How to Make a Strawberry Hanging Basket

How to Make a Strawberry Hanging Basket

If you are short on space, growing strawberries in hanging baskets might be the way to go.  It is super simple, and can produce surprising yields. I whipped up a hanging strawberry basket this morning for the greenhouse and thought I’d show you how I did it.

tri star strawberries

To get started, you need to choose what type of strawberry you’d like to grow.  In general, smaller June bearing strawberries are the best choice, because they are not quite as prone to sending out runners. {Runners are how strawberries multiply, but they take a lot of energy from the plant–energy that would be better used to make berries.}  I used my favorite strawberries, Tri-Star.

how to make hanging baskets

Next, you need a hanging basket.  I used a standard wire hanging basket from the Home Depot { has hanging baskets too}.  Anything will work, so long as you have 12-15 inches from top to bottom.  Line your hanging basket with moss {or even coir} to help the plants retain water.

Fill your hanging basket with potting soil. {Need potting soil?  Check out my post on how to make your own potting soil.}

How to Grow Hanging Strawberries

You can typically plant 4-6 plants in your average size hanging basket. My basket was a little larger than normal so I used 12 strawberry plants.

How to Make a Strawberry Hanging Basket

Finally, water those suckers in, and Presto!  In a month or two you’ll have a hanging strawberry garden.

Don’t forget to water your hanging baskets pretty regularly, and your strawberry plants will need to be re-potted each year, to ensure enough nutrients for a good crop of berries.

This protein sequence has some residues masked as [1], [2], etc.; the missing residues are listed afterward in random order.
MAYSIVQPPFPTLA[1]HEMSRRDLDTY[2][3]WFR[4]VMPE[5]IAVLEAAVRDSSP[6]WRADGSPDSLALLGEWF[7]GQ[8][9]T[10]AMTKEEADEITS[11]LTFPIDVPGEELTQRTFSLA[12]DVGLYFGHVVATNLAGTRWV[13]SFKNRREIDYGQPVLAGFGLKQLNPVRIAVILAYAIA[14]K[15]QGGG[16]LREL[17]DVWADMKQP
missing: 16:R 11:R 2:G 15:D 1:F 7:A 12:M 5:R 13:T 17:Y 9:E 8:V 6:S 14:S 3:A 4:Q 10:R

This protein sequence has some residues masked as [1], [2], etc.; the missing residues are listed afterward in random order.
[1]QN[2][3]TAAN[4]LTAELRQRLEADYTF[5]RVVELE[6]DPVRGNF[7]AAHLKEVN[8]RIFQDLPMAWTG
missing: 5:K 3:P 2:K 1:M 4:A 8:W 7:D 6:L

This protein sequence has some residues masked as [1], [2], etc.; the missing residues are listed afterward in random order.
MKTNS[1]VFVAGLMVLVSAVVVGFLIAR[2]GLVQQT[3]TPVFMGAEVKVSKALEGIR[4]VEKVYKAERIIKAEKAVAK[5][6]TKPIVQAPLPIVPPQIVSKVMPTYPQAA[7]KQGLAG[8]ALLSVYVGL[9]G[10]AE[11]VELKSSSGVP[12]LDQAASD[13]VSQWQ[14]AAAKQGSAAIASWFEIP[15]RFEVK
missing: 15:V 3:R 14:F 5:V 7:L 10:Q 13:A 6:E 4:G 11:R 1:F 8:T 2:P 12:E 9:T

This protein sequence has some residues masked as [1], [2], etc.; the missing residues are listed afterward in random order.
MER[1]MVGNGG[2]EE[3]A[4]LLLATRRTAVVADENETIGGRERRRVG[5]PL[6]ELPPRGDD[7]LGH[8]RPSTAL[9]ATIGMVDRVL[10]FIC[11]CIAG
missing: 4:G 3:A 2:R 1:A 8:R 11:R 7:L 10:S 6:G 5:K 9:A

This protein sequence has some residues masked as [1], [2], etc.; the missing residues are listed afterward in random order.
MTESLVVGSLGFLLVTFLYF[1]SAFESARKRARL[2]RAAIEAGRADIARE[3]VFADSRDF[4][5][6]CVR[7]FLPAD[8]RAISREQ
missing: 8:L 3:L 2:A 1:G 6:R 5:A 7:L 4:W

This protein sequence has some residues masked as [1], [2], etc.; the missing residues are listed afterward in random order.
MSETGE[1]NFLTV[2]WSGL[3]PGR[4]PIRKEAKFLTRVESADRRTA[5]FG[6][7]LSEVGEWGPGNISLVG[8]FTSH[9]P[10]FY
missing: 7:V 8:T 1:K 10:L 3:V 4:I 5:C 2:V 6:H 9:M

How do YOU? Are you growing anything in hanging baskets this year?


order hanging baskets online

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  1. Diane Bernath says

    Hi Mavis – I actually just bought two of the baskets that are lined with some sort of coconut fibre or something so I’ll use these ( I had planned for flowers, but was wondering what to to with the strawberry plants I purchased from a school fundraiser).
    I do have a question though – for the winter (I’m in TOronto On.) would I just hang these in the garage and pull them out in the spring and repot them?
    Thanks, Diane

  2. Kate says

    Hi Mavis,
    I desperately want to grow strawberries, but I’ve got too many opossums in my neighborhood. This seems like a great option. Any other ideas on how to deal with the pests?
    Kate in San Jose, Ca

  3. crlzmmr says

    Anybody know why my strawberries are funny shaped?
    Am I not watering them enough?
    And raspberries…what are the tiny, tiny, tiny bugs in the berries?
    Are you just supposed to jingle the berries alittle in your hand
    and hope the bugs fall off before you eat the berries?
    or are you supposed to pick the raspberries
    and pop them in you mouth without looking at them first ?
    And do not even get me started on the little bite marks on my strawberries…
    (I’m figuring that might be snails…)
    Am I too picky about what comes from my garden ?

    • Lynn says

      I would like to know the answers to these questions too!

      The bite marks square me actually. Mice? Birds? Squirrels? Ew!! I guess that’s why the hanging plants?

  4. says

    Did you do a round of crowns midlevel in the basket and then top with more dirt and do another round on top? It sort of looks like it and I have been wondering if you could layer them that way so that they grow out the sides. Thanks!

  5. Laura says

    I believe you have it backwards. June bearers are the ones that put out lots and lots of runners! Lots! Everbearers don’t. June bearers would be miserable in a hanging basket. I have a 4 x 8 bed of them, and each plant is probably 18″ square, and at least that tall, with leaves the size of dinner plates!

    My pest problem is pill bugs!

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